KDRAMALOVE KOREAN DRAMA REVIEWS




Hospital Playlist
슬기로운 의사생활
tvN (2020) 12 Episodes
Medical Melodrama / Friendship
Grade: A+
Korean Drama Review by Jill, USA
(Some Spoilers)

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An exemplary medical drama that proved wildly popular worldwide, Hospital Playlist (2020) was a class act all the way, with an outstanding cast of established players who had fantastic chemistry together. I'm always drawn to dramas with a good ensemble feel to them, where each main character is treated equally in the script, and none of the actors are short-changed in the amount of screen time they get during the drama. The "playlist" part of this hospital drama happened at the end of each episode, as all the main doctor characters, friends since medical school, and working at the same hospital, gathered together to play musical instruments and sing songs they liked. It helped them wind down emotionally from the stress of treating sick patients all day. Although all the songs were nice, I lost it when in the last scenes of the last episode they played and sang music featured in my top favorite Korean film of all time, The Classic (2003), starring Ye Jin Son. I started raising my fist in the air and cheering and even singing along in Korean! My favorite was Me To You, You To Me, the song that played in the film when Ye Jin and co-star Jo In Sung ran through the rain together.



 

From all the news articles I read during the drama's progress I could easily tell that the lead actor Jo Jung Suk (Jealousy Incarnate, King 2 Hearts) had had a major part in casting the drama, choosing his co-stars, especially the leading lady, Jeon Mi Do (Mother), with whom he had nice subtle chemistry, not so much romantic (though there were small hints it might go in that direction eventually), but a relationship based more on respect and friendship. Her character wore glasses throughout, and she couldn't sing for beans (though the others still wanted her in the band), and she was obviously never meant to be a sexpot character at all. I thought that refreshing, and actually Mi Do's character became my top favorite in the entire drama. As a doctor she was smart as a whip, and she was good with patients too; not patronizing at all.



The other doctors in the group of long time friends were played by Jung Kyoung Ho (who, no matter what else he's ever done in his career, will always be Yune to me from I'm Sorry, I Love You), Kim Dae Myung (Misaeng), and Yoo Yeon Seok (Jeju Island Gatsby, and the films A Werewolf Boy and Love, Lies). Expect nothing but excellence from pro actors like these!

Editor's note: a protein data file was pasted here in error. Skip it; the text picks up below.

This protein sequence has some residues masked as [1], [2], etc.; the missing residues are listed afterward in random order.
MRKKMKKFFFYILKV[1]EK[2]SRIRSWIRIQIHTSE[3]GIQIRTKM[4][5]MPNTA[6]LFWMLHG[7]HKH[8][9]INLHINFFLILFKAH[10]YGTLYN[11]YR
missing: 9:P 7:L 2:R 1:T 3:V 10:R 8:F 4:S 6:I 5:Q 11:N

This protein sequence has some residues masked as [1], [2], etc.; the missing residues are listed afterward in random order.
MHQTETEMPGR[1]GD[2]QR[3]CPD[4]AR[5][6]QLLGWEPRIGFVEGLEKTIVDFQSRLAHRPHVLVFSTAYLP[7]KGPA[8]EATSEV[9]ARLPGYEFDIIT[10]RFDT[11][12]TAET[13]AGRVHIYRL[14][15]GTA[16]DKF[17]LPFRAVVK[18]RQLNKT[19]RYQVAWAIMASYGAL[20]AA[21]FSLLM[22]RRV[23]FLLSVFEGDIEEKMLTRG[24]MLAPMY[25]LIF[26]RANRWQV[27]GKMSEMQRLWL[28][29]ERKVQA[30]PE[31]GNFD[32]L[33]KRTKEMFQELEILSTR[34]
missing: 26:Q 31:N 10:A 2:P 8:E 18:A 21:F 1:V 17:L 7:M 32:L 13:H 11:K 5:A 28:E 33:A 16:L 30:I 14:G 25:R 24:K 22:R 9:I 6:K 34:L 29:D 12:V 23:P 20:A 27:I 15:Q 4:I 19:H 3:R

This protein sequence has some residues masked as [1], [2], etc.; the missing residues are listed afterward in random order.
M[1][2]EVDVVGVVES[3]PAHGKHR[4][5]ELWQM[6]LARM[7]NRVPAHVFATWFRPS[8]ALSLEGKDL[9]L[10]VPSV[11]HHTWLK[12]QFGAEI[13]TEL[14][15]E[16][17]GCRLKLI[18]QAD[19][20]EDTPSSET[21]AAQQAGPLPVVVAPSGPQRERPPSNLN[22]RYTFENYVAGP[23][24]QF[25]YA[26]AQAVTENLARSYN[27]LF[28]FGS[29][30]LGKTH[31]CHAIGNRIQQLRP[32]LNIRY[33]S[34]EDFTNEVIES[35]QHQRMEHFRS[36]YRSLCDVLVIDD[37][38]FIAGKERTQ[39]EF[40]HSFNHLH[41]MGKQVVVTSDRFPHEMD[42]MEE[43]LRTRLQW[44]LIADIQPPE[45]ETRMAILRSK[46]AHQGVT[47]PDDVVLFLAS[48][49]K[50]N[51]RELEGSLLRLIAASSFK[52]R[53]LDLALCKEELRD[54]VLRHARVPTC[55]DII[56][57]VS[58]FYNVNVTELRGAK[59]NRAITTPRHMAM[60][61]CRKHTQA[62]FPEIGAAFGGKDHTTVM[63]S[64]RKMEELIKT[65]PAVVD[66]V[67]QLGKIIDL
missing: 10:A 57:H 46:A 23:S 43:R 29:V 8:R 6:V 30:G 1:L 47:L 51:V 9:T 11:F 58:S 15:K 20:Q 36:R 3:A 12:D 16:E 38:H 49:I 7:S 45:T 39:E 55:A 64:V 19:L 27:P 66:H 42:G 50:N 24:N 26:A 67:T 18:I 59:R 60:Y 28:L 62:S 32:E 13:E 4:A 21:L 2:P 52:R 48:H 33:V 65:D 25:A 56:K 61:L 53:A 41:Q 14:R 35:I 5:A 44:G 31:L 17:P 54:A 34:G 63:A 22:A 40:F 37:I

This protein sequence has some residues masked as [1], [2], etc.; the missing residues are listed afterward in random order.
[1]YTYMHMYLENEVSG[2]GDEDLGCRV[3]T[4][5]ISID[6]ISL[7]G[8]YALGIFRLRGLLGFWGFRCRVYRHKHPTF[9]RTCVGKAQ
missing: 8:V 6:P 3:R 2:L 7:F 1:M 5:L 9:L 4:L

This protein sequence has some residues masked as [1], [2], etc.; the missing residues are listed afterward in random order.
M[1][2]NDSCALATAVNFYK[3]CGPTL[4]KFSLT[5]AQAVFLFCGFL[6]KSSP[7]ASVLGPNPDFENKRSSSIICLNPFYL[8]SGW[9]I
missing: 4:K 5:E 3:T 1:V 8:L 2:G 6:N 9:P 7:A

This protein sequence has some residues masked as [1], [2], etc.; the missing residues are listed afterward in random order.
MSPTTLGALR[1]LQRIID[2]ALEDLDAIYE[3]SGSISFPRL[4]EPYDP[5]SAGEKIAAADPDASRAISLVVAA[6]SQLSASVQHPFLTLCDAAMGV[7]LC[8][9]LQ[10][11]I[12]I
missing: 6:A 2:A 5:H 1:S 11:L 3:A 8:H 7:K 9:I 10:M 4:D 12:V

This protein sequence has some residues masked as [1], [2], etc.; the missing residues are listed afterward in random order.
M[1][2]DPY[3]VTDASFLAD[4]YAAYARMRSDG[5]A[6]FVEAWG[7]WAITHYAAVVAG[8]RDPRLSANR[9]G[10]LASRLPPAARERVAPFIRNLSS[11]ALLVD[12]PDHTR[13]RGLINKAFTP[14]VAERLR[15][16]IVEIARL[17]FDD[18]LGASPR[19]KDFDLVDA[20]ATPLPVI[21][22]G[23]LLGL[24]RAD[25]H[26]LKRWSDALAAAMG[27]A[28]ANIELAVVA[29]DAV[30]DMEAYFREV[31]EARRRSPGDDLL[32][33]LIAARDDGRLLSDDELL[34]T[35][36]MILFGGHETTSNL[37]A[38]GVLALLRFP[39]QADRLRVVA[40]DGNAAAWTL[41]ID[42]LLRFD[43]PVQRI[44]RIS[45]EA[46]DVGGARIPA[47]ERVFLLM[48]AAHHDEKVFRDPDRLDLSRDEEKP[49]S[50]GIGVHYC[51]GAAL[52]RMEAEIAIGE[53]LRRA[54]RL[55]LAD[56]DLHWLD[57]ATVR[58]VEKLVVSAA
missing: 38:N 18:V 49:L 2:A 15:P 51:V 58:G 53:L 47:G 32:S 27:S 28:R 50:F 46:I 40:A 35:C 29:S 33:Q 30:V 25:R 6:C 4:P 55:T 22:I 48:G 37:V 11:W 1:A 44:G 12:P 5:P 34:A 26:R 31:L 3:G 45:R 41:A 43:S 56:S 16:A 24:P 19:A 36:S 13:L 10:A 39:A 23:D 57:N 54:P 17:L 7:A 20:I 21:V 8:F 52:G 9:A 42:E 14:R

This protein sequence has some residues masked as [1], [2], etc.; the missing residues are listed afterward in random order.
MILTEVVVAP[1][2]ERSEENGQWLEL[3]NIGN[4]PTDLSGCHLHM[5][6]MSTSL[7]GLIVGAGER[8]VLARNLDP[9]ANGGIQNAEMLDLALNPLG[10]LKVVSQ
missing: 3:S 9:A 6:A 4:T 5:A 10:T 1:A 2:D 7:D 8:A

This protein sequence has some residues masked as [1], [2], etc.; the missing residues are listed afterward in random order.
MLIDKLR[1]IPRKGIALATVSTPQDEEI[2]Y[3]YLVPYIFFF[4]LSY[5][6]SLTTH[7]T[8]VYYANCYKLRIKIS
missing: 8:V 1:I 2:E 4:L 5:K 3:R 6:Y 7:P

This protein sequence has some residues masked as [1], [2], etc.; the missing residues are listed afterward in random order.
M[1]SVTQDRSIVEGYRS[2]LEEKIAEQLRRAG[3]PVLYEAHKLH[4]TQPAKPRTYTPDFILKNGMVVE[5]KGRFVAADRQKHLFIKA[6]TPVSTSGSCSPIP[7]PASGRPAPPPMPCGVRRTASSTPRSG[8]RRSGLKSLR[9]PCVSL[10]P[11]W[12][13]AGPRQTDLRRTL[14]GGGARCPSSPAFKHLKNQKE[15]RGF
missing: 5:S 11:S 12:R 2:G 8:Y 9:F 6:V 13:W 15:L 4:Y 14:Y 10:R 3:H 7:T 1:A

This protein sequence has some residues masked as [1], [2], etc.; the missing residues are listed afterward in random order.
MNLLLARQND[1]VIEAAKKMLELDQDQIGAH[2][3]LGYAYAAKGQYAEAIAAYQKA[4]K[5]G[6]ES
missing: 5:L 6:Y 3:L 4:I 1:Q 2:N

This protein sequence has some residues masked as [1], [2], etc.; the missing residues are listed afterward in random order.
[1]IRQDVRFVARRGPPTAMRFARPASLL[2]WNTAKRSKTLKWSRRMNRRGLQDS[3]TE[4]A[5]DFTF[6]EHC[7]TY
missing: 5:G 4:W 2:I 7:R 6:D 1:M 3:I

The Story:

Lee Ik Joon (Jo Jung Suk) is an assistant professor of general surgery at
Yulje Medical Center in Seoul. He is married, though estranged from his wife (she lives abroad for years, ostensibly for work), and he raises their one little son, named Lee Woo Joo (cutie pie Kim Joon). Later the "wife" takes up with her best friend's husband, there's a divorce, and Ik Joon basically becomes a single parent. He has a female caretaker for his son and tries hard to spend quality time with him every day, to make up for the loss of his terrible mother. The kid seems a cheery, adaptable little soul, and brings joy to Ik Joon's often tiring life; doing multiple surgeries per week plus teaching interns is draining.



Ik Joon does have a long time female friend in Chae Song Hwa (Jeon Mi Do) and they often confide in each other about the stresses of their jobs, and often make the time to eat together (usually cup ramen!). When Song Hwa at one point is told she might have breast cancer Ik Joon is obviously concerned and keeps checking on her condition. Thankfully the tumor is biopsied as benign. Song Hwa is a cheerful soul who often has kind words to say to everyone. She is single and doesn't have any romantic interests at all, even though it's sometimes subtly conveyed that Ik Joon does have feelings for her. Her favorite hobby is camping. A medical intern she works with, named Jo Dae Hak (Jung Moon Sung) also develops feelings for her, and unlike Ik Joon, isn't shy about conveying his romantic interest in her. She discourages him, but it's clear part of her likes his consistent puppy love for her. (Every time she had a scene with him I said out loud, "Oh come on! He's sweet! Date him at least! Make Ik Joon jealous!").